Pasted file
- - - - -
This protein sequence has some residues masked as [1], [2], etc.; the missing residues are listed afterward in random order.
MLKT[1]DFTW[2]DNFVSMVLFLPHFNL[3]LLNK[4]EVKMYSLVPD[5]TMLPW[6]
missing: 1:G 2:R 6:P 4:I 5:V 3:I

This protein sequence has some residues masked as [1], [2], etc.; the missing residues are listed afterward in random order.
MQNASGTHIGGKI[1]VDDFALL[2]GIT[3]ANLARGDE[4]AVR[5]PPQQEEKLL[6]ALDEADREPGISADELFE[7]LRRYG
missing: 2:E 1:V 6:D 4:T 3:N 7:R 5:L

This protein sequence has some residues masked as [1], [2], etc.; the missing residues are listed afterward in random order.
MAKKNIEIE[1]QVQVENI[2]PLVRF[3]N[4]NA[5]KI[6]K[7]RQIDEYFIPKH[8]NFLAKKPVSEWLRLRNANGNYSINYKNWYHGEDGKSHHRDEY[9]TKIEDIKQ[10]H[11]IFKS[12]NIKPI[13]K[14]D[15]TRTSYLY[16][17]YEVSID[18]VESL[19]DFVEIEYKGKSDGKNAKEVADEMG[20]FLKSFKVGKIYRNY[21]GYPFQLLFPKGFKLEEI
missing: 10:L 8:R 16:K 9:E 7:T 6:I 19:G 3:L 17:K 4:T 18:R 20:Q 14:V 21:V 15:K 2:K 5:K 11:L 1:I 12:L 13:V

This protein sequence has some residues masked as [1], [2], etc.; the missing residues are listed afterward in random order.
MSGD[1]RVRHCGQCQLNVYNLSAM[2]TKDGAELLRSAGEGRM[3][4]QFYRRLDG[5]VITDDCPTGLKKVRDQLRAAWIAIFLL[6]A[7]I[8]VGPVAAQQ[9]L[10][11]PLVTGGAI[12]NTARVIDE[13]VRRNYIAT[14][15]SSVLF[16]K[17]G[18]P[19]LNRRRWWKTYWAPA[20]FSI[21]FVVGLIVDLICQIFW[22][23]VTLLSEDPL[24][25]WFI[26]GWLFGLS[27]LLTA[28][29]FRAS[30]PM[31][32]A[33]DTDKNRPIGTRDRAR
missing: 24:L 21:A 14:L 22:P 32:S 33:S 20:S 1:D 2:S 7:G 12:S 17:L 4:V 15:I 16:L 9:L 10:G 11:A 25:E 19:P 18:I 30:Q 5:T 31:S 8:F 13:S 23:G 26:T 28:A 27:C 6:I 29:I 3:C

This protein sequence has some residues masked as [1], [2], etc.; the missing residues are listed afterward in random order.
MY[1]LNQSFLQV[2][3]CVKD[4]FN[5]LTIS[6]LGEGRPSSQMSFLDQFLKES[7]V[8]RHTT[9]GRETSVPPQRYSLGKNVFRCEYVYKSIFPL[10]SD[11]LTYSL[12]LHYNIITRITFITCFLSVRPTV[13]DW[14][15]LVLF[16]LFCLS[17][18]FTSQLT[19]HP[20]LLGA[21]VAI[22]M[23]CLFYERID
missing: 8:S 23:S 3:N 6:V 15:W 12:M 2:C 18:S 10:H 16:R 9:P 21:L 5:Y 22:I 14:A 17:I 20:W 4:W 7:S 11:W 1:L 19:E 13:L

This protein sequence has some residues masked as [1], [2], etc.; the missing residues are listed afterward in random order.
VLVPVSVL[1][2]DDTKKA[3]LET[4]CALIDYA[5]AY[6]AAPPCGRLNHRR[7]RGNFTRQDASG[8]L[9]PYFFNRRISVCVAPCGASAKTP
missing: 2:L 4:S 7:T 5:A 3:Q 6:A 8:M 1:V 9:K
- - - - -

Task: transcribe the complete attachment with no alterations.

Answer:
This protein sequence has some residues masked as [1], [2], etc.; the missing residues are listed afterward in random order.
MLKT[1]DFTW[2]DNFVSMVLFLPHFNL[3]LLNK[4]EVKMYSLVPD[5]TMLPW[6]
missing: 1:G 2:R 6:P 4:I 5:V 3:I

This protein sequence has some residues masked as [1], [2], etc.; the missing residues are listed afterward in random order.
MQNASGTHIGGKI[1]VDDFALL[2]GIT[3]ANLARGDE[4]AVR[5]PPQQEEKLL[6]ALDEADREPGISADELFE[7]LRRYG
missing: 2:E 1:V 6:D 4:T 3:N 7:R 5:L

This protein sequence has some residues masked as [1], [2], etc.; the missing residues are listed afterward in random order.
MAKKNIEIE[1]QVQVENI[2]PLVRF[3]N[4]NA[5]KI[6]K[7]RQIDEYFIPKH[8]NFLAKKPVSEWLRLRNANGNYSINYKNWYHGEDGKSHHRDEY[9]TKIEDIKQ[10]H[11]IFKS[12]NIKPI[13]K[14]D[15]TRTSYLY[16][17]YEVSID[18]VESL[19]DFVEIEYKGKSDGKNAKEVADEMG[20]FLKSFKVGKIYRNY[21]GYPFQLLFPKGFKLEEI
missing: 10:L 8:R 16:K 9:E 7:T 6:I 19:G 3:L 17:K 4:T 18:R 20:Q 14:V 21:V 15:K 2:K 5:K 11:L 1:I 12:L 13:V

This protein sequence has some residues masked as [1], [2], etc.; the missing residues are listed afterward in random order.
MSGD[1]RVRHCGQCQLNVYNLSAM[2]TKDGAELLRSAGEGRM[3][4]QFYRRLDG[5]VITDDCPTGLKKVRDQLRAAWIAIFLL[6]A[7]I[8]VGPVAAQQ[9]L[10][11]PLVTGGAI[12]NTARVIDE[13]VRRNYIAT[14][15]SSVLF[16]K[17]G[18]P[19]LNRRRWWKTYWAPA[20]FSI[21]FVVGLIVDLICQIFW[22][23]VTLLSEDPL[24][25]WFI[26]GWLFGLS[27]LLTA[28][29]FRAS[30]PM[31][32]A[33]DTDKNRPIGTRDRAR
missing: 24:L 21:A 14:L 22:P 32:S 33:S 20:S 1:D 2:S 7:G 12:S 17:L 4:V 15:I 16:L 9:L 10:G 11:A 25:E 19:P 18:I 30:Q 5:T 31:S 8:F 13:S 23:G 26:T 28:A 27:C 6:I 29:I 3:C

This protein sequence has some residues masked as [1], [2], etc.; the missing residues are listed afterward in random order.
MY[1]LNQSFLQV[2][3]CVKD[4]FN[5]LTIS[6]LGEGRPSSQMSFLDQFLKES[7]V[8]RHTT[9]GRETSVPPQRYSLGKNVFRCEYVYKSIFPL[10]SD[11]LTYSL[12]LHYNIITRITFITCFLSVRPTV[13]DW[14][15]LVLF[16]LFCLS[17][18]FTSQLT[19]HP[20]LLGA[21]VAI[22]M[23]CLFYERID
missing: 8:S 23:S 3:N 6:V 15:W 12:M 2:C 18:S 10:H 16:R 9:P 21:L 5:Y 22:I 14:A 17:I 20:W 4:W 7:S 11:W 1:L 19:E 13:L

This protein sequence has some residues masked as [1], [2], etc.; the missing residues are listed afterward in random order.
VLVPVSVL[1][2]DDTKKA[3]LET[4]CALIDYA[5]AY[6]AAPPCGRLNHRR[7]RGNFTRQDASG[8]L[9]PYFFNRRISVCVAPCGASAKTP
missing: 2:L 4:S 7:T 5:A 3:Q 6:A 8:M 1:V 9:K